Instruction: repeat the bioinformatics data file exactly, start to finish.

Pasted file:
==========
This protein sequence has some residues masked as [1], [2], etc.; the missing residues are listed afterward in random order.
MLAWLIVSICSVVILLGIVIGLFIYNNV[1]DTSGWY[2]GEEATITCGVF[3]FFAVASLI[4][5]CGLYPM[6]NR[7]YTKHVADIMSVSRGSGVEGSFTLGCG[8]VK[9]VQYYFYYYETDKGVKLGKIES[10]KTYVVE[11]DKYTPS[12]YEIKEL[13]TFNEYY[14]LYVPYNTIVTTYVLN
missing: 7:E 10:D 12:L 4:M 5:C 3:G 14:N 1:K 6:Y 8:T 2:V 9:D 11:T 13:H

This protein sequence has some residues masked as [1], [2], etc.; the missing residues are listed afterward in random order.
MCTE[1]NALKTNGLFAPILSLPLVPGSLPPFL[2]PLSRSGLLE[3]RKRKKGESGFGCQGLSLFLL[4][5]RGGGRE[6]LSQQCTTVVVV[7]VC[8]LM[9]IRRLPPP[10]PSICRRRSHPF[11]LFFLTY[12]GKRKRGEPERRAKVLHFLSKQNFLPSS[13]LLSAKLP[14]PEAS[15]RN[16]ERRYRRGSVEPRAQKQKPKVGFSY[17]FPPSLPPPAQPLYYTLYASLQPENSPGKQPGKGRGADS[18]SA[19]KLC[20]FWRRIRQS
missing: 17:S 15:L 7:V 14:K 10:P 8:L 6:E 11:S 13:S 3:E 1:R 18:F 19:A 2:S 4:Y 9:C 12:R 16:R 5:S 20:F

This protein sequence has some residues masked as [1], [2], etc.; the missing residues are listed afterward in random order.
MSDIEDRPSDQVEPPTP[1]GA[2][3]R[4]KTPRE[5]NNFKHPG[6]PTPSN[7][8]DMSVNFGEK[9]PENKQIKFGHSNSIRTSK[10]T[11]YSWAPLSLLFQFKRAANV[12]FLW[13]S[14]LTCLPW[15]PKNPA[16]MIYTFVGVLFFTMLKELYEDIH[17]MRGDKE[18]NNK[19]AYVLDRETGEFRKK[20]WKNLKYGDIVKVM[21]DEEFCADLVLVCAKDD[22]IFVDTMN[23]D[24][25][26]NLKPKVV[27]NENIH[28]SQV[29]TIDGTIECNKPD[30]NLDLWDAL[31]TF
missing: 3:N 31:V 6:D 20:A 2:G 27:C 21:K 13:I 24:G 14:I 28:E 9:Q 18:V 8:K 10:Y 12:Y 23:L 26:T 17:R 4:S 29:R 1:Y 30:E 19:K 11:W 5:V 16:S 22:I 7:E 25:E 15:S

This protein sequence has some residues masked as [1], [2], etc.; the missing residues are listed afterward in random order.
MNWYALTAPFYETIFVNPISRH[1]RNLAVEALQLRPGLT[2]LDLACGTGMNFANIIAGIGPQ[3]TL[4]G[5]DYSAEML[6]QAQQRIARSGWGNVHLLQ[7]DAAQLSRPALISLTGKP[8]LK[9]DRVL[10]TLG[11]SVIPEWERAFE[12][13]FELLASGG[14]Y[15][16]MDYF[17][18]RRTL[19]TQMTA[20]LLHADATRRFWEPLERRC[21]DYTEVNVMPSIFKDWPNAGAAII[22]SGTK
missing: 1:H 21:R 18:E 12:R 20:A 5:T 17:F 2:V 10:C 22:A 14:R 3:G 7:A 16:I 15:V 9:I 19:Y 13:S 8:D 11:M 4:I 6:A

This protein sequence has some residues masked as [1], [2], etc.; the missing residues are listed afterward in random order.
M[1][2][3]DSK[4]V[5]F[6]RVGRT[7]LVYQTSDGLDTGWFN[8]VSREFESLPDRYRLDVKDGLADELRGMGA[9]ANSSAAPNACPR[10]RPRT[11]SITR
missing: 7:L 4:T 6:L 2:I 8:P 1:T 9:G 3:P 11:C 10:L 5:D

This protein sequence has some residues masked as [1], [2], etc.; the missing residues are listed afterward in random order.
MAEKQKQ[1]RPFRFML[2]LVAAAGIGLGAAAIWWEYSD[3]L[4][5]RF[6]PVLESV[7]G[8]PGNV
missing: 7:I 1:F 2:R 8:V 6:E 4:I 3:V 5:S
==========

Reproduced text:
This protein sequence has some residues masked as [1], [2], etc.; the missing residues are listed afterward in random order.
MLAWLIVSICSVVILLGIVIGLFIYNNV[1]DTSGWY[2]GEEATITCGVF[3]FFAVASLI[4][5]CGLYPM[6]NR[7]YTKHVADIMSVSRGSGVEGSFTLGCG[8]VK[9]VQYYFYYYETDKGVKLGKIES[10]KTYVVE[11]DKYTPS[12]YEIKEL[13]TFNEYY[14]LYVPYNTIVTTYVLN
missing: 7:E 10:D 12:L 4:M 5:C 3:G 14:N 1:K 6:Y 8:T 2:V 9:D 11:T 13:H

This protein sequence has some residues masked as [1], [2], etc.; the missing residues are listed afterward in random order.
MCTE[1]NALKTNGLFAPILSLPLVPGSLPPFL[2]PLSRSGLLE[3]RKRKKGESGFGCQGLSLFLL[4][5]RGGGRE[6]LSQQCTTVVVV[7]VC[8]LM[9]IRRLPPP[10]PSICRRRSHPF[11]LFFLTY[12]GKRKRGEPERRAKVLHFLSKQNFLPSS[13]LLSAKLP[14]PEAS[15]RN[16]ERRYRRGSVEPRAQKQKPKVGFSY[17]FPPSLPPPAQPLYYTLYASLQPENSPGKQPGKGRGADS[18]SA[19]KLC[20]FWRRIRQS
missing: 17:S 15:L 7:V 14:K 10:P 8:L 6:E 11:S 13:S 3:E 1:R 18:F 19:A 2:S 4:Y 9:C 12:R 16:R 5:S 20:F

This protein sequence has some residues masked as [1], [2], etc.; the missing residues are listed afterward in random order.
MSDIEDRPSDQVEPPTP[1]GA[2][3]R[4]KTPRE[5]NNFKHPG[6]PTPSN[7][8]DMSVNFGEK[9]PENKQIKFGHSNSIRTSK[10]T[11]YSWAPLSLLFQFKRAANV[12]FLW[13]S[14]LTCLPW[15]PKNPA[16]MIYTFVGVLFFTMLKELYEDIH[17]MRGDKE[18]NNK[19]AYVLDRETGEFRKK[20]WKNLKYGDIVKVM[21]DEEFCADLVLVCAKDD[22]IFVDTMN[23]D[24][25][26]NLKPKVV[27]NENIH[28]SQV[29]TIDGTIECNKPD[30]NLDLWDAL[31]TF
missing: 3:N 31:V 6:D 20:A 2:G 27:C 21:K 13:I 24:G 14:I 28:E 9:Q 18:V 8:K 10:Y 12:Y 23:L 26:T 17:R 4:S 29:R 1:Y 30:E 19:K 11:W 5:V 16:S 22:I 7:E 25:E 15:S

This protein sequence has some residues masked as [1], [2], etc.; the missing residues are listed afterward in random order.
MNWYALTAPFYETIFVNPISRH[1]RNLAVEALQLRPGLT[2]LDLACGTGMNFANIIAGIGPQ[3]TL[4]G[5]DYSAEML[6]QAQQRIARSGWGNVHLLQ[7]DAAQLSRPALISLTGKP[8]LK[9]DRVL[10]TLG[11]SVIPEWERAFE[12][13]FELLASGG[14]Y[15][16]MDYF[17][18]RRTL[19]TQMTA[20]LLHADATRRFWEPLERRC[21]DYTEVNVMPSIFKDWPNAGAAII[22]SGTK
missing: 1:H 21:R 18:E 12:R 20:A 5:T 17:F 2:V 10:C 22:A 14:R 3:G 7:A 16:I 15:V 9:I 19:Y 13:S 8:D 11:M 4:I 6:A

This protein sequence has some residues masked as [1], [2], etc.; the missing residues are listed afterward in random order.
M[1][2][3]DSK[4]V[5]F[6]RVGRT[7]LVYQTSDGLDTGWFN[8]VSREFESLPDRYRLDVKDGLADELRGMGA[9]ANSSAAPNACPR[10]RPRT[11]SITR
missing: 7:L 4:T 6:L 2:I 8:P 1:T 9:G 3:P 11:C 10:L 5:D

This protein sequence has some residues masked as [1], [2], etc.; the missing residues are listed afterward in random order.
MAEKQKQ[1]RPFRFML[2]LVAAAGIGLGAAAIWWEYSD[3]L[4][5]RF[6]PVLESV[7]G[8]PGNV
missing: 7:I 1:F 2:R 8:V 6:E 4:I 3:V 5:S